Jul 19, 2017

Trailing Off: "The Shape of Water" (2017)

Scene from The Shape of Water
Welcome to the sporadic column Trailing Off in which I take a look at a trailer from the past week and analyze its potential. This will be done using an obnoxious amount of analyzing and personal thoughts on the cast and crew as well as expectations. I will attempt to highlight films ranging from new blockbusters to lesser known indies and give them their due. Partially to spread awareness, I do believe that there is an art to the sell and will do my best to highlight why these trailers matter or don't with approval (trove) or disapproval (trash). So please stop by, recommend some trailers, and I will see you next time.

Trailer in Discussion

Directed By: Guillermo Del Toro
Written By: Guillermo Del Toro & Vanessa Taylor (Screenplay), Guillermo Del Toro (Story)
Starring: Michael Shannon, Michael Stuhlbarg, Octavia Spencer

- Preamble -

How is it hard to like a director like Guillermo Del Toro? If he isn't your style, the least that you could say about him is that he's singular. He creates wonderful visions that update fairy tale creatures to modern day settings. He more than deserved all of the praise he got for Pan's Labyrinth, and has a filmography that is just as strong in striking images. He's even created one of the most intriguing superhero movies out there in the Hellboy origin story that mixes sardonic wit with cool creature effects. He is the type of person who should keep monster movies alive while also delivering them on a bigger budget.
With exception to the godawful Pacific Rim, I have enjoyed all of his movies. Crimson Peak in particular is an underrated gem that manages to make a solid melodrama of the haunted house genre. He's even great at using practical effects in deceptive ways, as many complained that ghosts in that movie were CG when in fact they weren't. There's a lot to admire in how he tricks us all, and it's part of why The Shape of Water is more intriguing than the name of the movie. It is yet another monster movie from the man who probably will have every last design he sketched down molded into a life-sized mannequin for exhibits in the decades to come. If not, people will always imitate the Pale Man and be reminded that ingenuity isn't dead.
Like all of Del Toro's films, my one piece of advice is to go into each film with as little known as possible. The most that I am willing to expose myself to is the trailers. I know that it's a thorny subject, and one that probably doesn't appeal to everyone. In fact, it's probably why Crimson Peak didn't do so hot at the box office. However, he tells the type of stories that are just as visually stunning to witness as they are to consume as literal stories. I don't know what this movie will be, but I hope that it inspires me with another great creature design, and one that stays in my imagination long after the movie is over.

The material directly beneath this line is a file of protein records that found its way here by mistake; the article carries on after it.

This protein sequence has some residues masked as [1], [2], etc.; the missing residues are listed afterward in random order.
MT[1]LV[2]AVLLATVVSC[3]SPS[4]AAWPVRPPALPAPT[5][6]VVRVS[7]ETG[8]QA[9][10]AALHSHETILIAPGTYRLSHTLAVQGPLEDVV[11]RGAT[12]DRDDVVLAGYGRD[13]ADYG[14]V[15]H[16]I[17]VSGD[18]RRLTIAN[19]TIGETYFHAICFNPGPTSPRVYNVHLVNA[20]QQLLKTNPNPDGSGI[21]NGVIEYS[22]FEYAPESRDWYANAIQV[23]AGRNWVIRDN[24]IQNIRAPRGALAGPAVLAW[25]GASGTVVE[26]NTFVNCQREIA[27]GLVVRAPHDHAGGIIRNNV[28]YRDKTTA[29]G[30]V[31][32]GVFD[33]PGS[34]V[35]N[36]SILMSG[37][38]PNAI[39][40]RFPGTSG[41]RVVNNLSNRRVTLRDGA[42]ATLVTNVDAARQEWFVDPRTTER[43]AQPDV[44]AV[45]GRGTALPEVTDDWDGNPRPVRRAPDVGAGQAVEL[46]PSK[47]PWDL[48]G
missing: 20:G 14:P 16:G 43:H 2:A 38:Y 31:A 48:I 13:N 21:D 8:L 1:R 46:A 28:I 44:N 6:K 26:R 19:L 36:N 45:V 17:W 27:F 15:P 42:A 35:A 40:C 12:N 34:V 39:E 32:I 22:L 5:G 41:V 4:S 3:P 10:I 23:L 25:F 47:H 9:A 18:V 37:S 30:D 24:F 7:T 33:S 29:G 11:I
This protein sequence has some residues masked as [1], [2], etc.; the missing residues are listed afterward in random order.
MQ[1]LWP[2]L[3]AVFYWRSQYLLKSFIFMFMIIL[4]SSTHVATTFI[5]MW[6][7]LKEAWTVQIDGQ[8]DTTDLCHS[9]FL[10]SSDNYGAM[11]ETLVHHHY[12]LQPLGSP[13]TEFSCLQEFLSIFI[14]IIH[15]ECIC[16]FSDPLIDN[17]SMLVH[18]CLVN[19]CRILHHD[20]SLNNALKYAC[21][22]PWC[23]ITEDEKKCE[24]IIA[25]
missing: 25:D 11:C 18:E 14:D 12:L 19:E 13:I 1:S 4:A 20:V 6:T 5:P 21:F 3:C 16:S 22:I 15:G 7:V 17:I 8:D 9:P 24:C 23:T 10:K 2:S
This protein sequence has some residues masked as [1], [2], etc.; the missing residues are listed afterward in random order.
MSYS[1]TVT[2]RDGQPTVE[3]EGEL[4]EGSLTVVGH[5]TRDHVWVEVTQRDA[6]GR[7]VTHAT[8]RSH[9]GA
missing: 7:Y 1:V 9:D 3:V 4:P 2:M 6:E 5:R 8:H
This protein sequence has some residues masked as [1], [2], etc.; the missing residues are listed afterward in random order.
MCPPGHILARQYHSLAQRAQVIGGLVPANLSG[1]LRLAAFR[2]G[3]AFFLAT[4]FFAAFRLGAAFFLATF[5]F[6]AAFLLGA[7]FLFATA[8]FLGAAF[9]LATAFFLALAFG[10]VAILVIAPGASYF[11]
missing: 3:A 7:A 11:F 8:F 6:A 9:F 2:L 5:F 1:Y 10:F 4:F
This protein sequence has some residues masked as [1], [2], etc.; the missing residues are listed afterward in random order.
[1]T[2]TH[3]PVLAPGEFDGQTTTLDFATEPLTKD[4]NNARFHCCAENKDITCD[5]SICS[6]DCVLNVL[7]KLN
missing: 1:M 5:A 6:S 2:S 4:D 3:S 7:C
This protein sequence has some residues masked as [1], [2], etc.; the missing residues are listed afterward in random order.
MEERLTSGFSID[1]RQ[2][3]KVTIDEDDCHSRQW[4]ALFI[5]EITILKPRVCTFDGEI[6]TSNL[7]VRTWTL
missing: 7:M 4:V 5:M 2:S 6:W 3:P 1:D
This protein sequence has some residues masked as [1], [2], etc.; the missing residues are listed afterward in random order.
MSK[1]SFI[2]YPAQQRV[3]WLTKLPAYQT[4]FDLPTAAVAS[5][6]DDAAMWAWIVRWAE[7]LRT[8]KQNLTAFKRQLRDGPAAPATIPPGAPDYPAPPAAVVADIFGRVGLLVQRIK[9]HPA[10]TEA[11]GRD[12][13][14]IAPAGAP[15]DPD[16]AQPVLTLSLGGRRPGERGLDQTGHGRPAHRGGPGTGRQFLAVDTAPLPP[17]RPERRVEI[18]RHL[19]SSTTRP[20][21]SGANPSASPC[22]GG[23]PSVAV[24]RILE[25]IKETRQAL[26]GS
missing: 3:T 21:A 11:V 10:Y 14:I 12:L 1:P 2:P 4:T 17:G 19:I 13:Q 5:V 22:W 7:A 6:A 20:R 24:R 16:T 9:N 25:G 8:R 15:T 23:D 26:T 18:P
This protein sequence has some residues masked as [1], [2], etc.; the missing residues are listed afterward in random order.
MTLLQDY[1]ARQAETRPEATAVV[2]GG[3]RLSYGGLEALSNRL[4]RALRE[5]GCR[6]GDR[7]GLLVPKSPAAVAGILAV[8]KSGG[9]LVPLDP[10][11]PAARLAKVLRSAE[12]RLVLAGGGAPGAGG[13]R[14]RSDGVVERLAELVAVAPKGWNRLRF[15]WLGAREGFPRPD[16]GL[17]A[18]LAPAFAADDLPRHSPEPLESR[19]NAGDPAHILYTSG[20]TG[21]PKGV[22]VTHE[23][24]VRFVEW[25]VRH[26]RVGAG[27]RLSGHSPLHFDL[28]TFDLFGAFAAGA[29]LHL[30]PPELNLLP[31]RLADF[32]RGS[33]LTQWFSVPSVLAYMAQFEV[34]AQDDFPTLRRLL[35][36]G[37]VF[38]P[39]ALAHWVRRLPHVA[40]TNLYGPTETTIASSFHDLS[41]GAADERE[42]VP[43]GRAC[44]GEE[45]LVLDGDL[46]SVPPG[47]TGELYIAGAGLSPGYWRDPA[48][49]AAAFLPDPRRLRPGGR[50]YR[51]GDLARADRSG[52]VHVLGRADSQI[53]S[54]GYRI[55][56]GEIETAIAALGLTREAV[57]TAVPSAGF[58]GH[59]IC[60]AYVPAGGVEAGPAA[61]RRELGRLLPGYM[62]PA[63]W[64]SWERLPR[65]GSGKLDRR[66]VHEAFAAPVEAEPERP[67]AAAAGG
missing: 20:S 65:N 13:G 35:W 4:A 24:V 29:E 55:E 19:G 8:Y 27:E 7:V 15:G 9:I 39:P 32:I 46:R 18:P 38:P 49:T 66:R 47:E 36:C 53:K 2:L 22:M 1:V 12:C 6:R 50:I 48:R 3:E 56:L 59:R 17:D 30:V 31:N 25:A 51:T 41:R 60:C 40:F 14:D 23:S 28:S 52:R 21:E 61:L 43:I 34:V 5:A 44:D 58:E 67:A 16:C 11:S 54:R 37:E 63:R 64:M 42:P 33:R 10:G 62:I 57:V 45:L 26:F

- Dissection -

There's so much to enjoy just in the opening design of the film. Why is everyone under water? Of course, there's the central character that looks like Abe Sapien from Hellboy. Even if we don't see him directly, there's a sense that this caged creature has a dark and seedy past. Or does he? Why does a mute girl seem to have a deeper obsession with him down to sharing Benny Goodman records? In some ways, the music selection does come across as a bit twee, but otherwise builds the tone of the film in an interesting and singular way. There's not too many movies that center around mute characters. Considering that Baby Driver used someone with tinnitus, there's a good chance that we're getting into the era where people with physical defects fill up the screen more often.
Even then, I feel like Del Toro's version is genuine. He loves monster movies, and it's hard not to see it here. It at times seems reminiscent of A Cure for Wellness, which came out earlier this year to little success. Both have an industrial feel to them, as if some scientists are shamefully hiding an awful secret from the world. It could be why they are having a mute woman clean the room that houses the monster. But what about those other scenes that flash so rapidly across the screen? What is that drama that we see? There's so much on display here, even down to the clashing tones of upbeat and menacing. 
A Shape of Water at least has a first trailer that stands out in a field of horror movies that look and feel more conventional. Del Toro looks to have made another art house monster movie. It helps that the cast is strong, including Oscar-nominated talent in Michael Shannon and Michael Stuhlbarg. In every sense, this is at least a fun and curious movie that has a lot of secrets underneath its surface. For those interested in monster movies, it is a great sell, and one that works just as much as simply flashing "Directed By Guillermo Del Toro" for two minutes straight. He's a director whose trust has been earned for those who love weird oddities. Thankfully, this looks like one of his better ones.

- One Sentence Sell -

Guillermo Del Toro has returned with a love story between a sea creature and a mute girl, and it gets weird from there.

- Trove or Trash -

Even if I'll blindly see a Guillermo Del Toro movie anyways, it's nice to see trailers that keep that enthusiasm alive in ways that blanket statements could rarely achieve.

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